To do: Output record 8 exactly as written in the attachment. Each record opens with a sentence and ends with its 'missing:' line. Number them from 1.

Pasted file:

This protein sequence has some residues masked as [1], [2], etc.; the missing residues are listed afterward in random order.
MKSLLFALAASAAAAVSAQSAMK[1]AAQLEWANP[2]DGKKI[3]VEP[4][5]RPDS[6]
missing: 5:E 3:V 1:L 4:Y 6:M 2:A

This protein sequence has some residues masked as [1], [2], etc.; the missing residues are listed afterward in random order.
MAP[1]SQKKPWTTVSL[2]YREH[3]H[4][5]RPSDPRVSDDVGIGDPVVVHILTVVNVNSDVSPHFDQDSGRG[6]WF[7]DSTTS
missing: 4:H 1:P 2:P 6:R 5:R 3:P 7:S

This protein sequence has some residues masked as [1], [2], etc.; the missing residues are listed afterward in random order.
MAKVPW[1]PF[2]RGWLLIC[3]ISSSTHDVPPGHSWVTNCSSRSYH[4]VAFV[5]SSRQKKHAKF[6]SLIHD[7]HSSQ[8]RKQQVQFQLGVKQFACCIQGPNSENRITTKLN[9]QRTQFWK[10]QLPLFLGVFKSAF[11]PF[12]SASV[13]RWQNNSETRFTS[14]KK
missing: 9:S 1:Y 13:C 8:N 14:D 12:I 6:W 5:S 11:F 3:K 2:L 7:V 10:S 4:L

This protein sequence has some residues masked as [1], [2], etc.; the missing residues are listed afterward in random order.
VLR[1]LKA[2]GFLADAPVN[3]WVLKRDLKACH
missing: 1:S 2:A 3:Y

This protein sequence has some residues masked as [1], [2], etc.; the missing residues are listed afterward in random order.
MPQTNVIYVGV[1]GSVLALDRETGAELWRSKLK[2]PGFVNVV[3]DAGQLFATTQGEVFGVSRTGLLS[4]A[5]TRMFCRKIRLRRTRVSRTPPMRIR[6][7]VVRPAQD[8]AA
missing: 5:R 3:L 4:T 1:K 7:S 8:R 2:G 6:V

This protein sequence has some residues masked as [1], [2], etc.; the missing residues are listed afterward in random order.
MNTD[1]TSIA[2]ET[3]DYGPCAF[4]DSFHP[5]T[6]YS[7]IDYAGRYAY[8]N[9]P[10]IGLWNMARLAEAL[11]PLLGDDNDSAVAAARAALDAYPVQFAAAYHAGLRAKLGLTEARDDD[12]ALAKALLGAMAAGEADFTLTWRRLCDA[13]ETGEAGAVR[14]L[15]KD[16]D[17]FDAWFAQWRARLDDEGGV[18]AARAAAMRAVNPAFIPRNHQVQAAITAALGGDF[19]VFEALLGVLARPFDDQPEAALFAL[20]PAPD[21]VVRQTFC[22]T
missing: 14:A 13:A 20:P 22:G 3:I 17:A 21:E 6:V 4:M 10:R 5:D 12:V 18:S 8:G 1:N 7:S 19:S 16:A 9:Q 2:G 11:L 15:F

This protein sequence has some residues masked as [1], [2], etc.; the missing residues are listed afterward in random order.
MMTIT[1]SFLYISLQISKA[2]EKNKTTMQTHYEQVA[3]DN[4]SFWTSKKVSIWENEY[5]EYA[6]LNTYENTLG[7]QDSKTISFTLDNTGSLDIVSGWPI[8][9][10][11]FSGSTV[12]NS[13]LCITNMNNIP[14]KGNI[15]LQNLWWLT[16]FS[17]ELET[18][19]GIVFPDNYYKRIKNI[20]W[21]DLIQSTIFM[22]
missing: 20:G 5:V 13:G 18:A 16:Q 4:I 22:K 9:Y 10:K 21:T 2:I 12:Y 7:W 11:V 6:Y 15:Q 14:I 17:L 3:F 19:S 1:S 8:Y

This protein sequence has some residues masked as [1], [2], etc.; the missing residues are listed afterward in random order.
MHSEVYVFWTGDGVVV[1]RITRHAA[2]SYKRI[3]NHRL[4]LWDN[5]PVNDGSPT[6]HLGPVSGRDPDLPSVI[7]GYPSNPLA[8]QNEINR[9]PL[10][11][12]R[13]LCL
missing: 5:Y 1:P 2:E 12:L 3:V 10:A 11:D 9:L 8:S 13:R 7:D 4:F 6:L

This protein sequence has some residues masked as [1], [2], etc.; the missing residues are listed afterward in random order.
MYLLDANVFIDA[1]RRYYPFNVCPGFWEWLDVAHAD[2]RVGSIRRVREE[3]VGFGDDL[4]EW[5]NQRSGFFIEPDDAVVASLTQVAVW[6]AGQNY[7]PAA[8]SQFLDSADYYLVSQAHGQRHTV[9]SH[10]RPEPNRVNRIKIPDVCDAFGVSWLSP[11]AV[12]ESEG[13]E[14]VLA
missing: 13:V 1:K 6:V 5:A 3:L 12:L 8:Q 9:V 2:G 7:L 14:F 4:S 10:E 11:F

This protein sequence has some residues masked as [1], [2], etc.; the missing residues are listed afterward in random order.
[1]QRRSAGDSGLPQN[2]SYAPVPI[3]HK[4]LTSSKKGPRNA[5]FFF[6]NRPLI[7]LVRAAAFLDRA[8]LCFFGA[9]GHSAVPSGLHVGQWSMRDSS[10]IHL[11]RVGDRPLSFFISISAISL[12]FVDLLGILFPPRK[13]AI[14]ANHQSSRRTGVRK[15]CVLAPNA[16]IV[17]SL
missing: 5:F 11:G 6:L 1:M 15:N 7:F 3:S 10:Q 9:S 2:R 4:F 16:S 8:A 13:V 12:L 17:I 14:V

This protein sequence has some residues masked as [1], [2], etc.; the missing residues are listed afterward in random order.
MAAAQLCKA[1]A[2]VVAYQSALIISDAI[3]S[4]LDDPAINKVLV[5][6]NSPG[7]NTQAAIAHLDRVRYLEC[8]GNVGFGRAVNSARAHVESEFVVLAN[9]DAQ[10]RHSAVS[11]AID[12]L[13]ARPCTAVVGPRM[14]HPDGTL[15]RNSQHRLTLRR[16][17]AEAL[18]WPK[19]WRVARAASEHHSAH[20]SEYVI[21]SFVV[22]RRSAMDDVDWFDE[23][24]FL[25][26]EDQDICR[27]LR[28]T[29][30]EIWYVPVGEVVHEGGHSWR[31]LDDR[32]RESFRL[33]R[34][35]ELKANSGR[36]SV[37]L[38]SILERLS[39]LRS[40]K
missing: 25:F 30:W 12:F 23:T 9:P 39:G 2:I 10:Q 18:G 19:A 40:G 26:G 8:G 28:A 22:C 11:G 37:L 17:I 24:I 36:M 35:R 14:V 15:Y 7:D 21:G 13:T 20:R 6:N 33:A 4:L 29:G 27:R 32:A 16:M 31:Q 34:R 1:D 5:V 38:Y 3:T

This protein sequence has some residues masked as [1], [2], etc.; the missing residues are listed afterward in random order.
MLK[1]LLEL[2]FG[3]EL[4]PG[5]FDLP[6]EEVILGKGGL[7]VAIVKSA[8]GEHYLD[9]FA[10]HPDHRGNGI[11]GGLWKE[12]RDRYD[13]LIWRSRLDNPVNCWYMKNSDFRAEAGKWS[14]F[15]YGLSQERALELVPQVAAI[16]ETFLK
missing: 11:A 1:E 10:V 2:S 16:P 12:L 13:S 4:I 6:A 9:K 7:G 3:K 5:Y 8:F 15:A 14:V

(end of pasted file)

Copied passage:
This protein sequence has some residues masked as [1], [2], etc.; the missing residues are listed afterward in random order.
MHSEVYVFWTGDGVVV[1]RITRHAA[2]SYKRI[3]NHRL[4]LWDN[5]PVNDGSPT[6]HLGPVSGRDPDLPSVI[7]GYPSNPLA[8]QNEINR[9]PL[10][11][12]R[13]LCL
missing: 5:Y 1:P 2:E 12:L 3:V 10:A 11:D 9:L 8:S 13:R 7:D 4:F 6:L